BANGKOK (Reuters) - Thailand’s cabinet approved a stimulus package on Tuesday worth an estimated $12.7 billion to help alleviate the impact of the coronavirus epidemic on already-faltering domestic activity.
Thailand is heavily reliant on global demand but its exports have been hurt by global trade tensions, and tourism, which was a bright spot, is being hit hard by the outbreak.
Fifty-three coronavirus cases have been confirmed in Thailand and one person has died.
The package includes soft loans, a fund, and tax benefits for those affected by the outbreak. But there were no cash handouts for low-income earners and independent workers as previously announced.
The package is expected to inject about 400 billion baht ($12.74 billion) into the economy to get it get going, Lavaron Sangsnit, a senior finance ministry official, told reporters.
“We are ready to introduce more if necessary,” he said.
The stimulus includes 150 billion baht of soft loans at 2% interest rates, plus another 30 billion baht of lending from the security fund at a rate of 3%, Finance Minister Uttama Savanayana told a news conference after a cabinet meeting.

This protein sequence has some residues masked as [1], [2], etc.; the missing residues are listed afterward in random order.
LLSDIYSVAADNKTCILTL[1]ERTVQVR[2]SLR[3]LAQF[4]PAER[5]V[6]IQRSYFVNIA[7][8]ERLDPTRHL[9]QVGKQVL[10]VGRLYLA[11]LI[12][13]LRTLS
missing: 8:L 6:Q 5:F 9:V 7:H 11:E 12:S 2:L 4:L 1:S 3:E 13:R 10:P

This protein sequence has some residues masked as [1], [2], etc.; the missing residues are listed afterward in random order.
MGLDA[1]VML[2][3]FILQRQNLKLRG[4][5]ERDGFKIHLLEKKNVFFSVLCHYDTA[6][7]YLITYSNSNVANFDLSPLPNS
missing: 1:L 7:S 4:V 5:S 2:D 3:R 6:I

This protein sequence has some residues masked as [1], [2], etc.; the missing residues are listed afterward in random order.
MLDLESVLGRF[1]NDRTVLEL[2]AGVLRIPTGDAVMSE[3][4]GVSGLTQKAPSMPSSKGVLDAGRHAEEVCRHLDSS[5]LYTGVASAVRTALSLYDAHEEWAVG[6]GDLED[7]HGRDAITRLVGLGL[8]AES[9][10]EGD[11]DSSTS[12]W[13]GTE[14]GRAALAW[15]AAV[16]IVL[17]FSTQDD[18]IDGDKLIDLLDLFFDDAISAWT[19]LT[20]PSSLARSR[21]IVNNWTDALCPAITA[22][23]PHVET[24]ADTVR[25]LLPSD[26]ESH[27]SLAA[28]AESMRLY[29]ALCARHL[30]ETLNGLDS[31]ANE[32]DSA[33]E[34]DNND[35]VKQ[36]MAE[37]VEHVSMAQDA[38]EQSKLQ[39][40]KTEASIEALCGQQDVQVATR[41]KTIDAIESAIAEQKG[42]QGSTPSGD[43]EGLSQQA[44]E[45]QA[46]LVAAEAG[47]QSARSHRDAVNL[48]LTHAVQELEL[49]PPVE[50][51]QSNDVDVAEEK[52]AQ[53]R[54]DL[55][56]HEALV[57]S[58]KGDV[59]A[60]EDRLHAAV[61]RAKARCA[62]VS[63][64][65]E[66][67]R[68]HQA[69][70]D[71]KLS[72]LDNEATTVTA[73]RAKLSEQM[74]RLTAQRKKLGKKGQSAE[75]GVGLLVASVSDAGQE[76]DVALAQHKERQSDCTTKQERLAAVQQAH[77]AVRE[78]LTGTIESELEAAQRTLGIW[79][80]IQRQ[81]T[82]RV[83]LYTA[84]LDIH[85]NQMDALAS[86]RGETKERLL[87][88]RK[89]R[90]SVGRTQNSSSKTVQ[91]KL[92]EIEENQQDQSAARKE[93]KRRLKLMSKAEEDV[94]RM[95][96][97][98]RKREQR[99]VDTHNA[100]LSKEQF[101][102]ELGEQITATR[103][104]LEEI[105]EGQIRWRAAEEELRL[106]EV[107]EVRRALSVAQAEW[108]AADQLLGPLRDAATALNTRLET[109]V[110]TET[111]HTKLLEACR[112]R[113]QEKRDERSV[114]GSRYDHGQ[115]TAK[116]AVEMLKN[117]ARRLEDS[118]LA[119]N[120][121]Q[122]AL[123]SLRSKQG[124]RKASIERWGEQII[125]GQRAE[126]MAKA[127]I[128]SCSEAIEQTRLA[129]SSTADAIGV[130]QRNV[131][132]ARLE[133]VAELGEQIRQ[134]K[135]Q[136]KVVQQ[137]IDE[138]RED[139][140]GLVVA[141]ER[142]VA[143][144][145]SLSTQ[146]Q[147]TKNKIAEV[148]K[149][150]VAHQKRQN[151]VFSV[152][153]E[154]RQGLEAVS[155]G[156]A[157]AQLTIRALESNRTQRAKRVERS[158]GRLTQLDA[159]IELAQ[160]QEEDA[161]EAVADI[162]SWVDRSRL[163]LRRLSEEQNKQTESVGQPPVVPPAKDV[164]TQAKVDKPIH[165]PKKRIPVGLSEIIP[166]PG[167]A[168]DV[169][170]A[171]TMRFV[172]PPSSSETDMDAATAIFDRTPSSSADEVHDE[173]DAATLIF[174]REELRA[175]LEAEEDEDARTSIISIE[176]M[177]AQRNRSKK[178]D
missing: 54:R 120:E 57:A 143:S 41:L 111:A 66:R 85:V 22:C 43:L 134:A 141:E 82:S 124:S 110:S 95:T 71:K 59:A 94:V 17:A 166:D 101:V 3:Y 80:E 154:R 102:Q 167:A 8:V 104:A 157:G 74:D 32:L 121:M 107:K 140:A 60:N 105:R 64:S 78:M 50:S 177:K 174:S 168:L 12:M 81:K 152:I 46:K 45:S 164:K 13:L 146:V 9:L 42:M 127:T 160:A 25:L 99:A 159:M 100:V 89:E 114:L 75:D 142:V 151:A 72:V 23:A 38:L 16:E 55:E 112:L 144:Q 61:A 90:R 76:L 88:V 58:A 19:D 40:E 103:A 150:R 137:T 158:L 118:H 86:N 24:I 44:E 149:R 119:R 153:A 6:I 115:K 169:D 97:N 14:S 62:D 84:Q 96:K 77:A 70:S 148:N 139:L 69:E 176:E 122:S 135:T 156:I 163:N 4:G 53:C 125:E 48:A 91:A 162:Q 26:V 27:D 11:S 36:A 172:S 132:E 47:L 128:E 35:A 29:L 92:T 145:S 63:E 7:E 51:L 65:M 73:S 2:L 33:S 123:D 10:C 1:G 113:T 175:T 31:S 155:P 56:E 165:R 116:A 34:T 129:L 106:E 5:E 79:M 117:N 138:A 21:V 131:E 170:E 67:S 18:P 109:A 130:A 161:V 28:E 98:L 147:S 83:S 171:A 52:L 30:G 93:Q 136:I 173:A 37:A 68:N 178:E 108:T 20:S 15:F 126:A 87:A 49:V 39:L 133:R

The government will offer relaxed debt repayments and lower interest rates for businesses, while the central bank has also asked banks to help debtors, he said.
Withholding taxes for businesses will be reduced to 1.5% from 3.0%, and they will be offered 1.5-times tax deductions on interest rates, and 3-times tax deductions on wage expenses, Uttama said.
There will be support for utilities costs, and higher tax benefits from some long-term fund investments to boost the stock market.
The government will set up a 20 billion baht fund to help firms or workers affected by the coronavirus outbreak, and will exempt import duties on materials for making face masks, Uttama said.
“We think this will help but not sufficient to counter the rising negative COVID-19 impacts,” said Charnon Boonnuch, economist at Nomura in Singapore.
Thailand’s economy grew 2.4% last year, the weakest pace in five years. Growth this year is likely to be much lower, with Kasikornbank’s research center predicting it at just 0.5%, the lowest since 2009.
Additioanl reporting by Satawasin Staporncharnchai; Editing by Catherine Evans